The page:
He said the medical unit is crucial to effective disaster response. Stanford University Medical Center officials were clear during meetings that they wanted the city to care for lesser injuries in a disaster.
It could be hours or days before Palo Alto residents receive transportation for injuries after a disaster, he added. With most fire, police and emergency personnel residing outside of the city, the few on-duty police (about 10) and firefighters (about 29) would be overwhelmed in a disaster.
The specially trained volunteers will fill a gap between care at the hospital emergency room and ground-level emergency response from the volunteer Community Emergency Response Team (CERT), he said.
The new medical unit will have two levels: retired nurses and doctors for pre-hospital care and treatment in triage centers; and neighborhood volunteers for treating patients who don't require a trip to the emergency room.
Lesser-trained persons can act as scribes or in other support roles. The training is more akin to wilderness medicine, Dueker said.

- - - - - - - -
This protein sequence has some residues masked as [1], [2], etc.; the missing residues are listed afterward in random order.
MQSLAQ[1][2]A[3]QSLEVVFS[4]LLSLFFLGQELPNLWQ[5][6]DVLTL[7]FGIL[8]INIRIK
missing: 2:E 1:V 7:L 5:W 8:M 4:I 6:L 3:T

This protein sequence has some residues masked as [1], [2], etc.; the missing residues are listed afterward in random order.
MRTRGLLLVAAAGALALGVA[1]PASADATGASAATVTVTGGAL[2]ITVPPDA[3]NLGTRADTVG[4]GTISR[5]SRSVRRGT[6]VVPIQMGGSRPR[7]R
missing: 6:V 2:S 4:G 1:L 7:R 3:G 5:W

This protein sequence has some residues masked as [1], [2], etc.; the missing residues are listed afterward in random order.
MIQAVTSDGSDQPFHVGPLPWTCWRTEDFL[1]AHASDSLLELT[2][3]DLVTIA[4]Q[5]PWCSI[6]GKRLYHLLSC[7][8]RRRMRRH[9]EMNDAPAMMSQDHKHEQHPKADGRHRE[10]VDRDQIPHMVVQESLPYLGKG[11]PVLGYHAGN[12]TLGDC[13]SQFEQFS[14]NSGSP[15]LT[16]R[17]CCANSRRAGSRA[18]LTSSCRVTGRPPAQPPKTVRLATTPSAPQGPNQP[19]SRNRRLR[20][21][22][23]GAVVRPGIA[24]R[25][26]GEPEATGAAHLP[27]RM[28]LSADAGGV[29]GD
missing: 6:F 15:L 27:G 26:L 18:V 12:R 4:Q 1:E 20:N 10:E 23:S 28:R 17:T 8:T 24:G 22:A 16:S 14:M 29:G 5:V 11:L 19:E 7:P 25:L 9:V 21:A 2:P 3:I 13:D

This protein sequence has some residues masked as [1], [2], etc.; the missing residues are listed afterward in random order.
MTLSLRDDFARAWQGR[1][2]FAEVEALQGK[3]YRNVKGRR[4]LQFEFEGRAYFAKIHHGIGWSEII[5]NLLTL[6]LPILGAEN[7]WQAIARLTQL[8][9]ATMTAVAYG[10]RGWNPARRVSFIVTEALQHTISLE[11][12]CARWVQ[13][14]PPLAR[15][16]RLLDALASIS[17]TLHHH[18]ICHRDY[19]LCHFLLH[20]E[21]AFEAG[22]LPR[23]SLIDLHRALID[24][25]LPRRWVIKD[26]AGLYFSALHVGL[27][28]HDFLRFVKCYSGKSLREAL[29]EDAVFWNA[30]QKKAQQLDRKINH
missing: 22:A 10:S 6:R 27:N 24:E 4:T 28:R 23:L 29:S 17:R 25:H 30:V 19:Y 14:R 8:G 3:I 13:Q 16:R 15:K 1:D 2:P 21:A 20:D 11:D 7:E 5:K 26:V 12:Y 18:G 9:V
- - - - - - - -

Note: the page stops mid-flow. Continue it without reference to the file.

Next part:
Registered nurse Bonnie Berg, who is co-leading the medical unit, emphasized the importance of developing a volunteer emergency medical team.
"We will only have one another to depend on in case of a significant emergency.
"Each member of the team, from the medical care people to the scribes, runners and radio operators, is an important contributor in caring for people in need. I see the unit as an intelligent way to prepare for a disaster and an effective way to provide medical care for the people of our community in an emergency, " she said.
Even non-medical professionals can be trained in important skills, such as psychology training. Learning to calm people "is really important because a lot of people will be freaking out" during a disaster, she said.
"I was with a child as he was dying because a car rolled over on him. I couldn't do much for him as a nurse, but I could be there as his support person," she recalled Wednesday afternoon.
Nurses and doctors who don't want to actively participate in the unit can still be placed on a resource roster, Dueker said. They would be called upon only if needed for a disaster. Residents without medical backgrounds can receive basic instruction in the 20-hour CERT program and additional instruction in wilderness medicine and other support services, he said.
Dueker put the medical unit's importance in basic terms: The one thing he doesn't want to tell a person with a dangling broken arm is, "Sorry, you'll just have to wait."
More information about the medical unit, radio communications, shelter and human services or public works/storm response units can be found at paneighborhoods.org or by emailing email@example.com.
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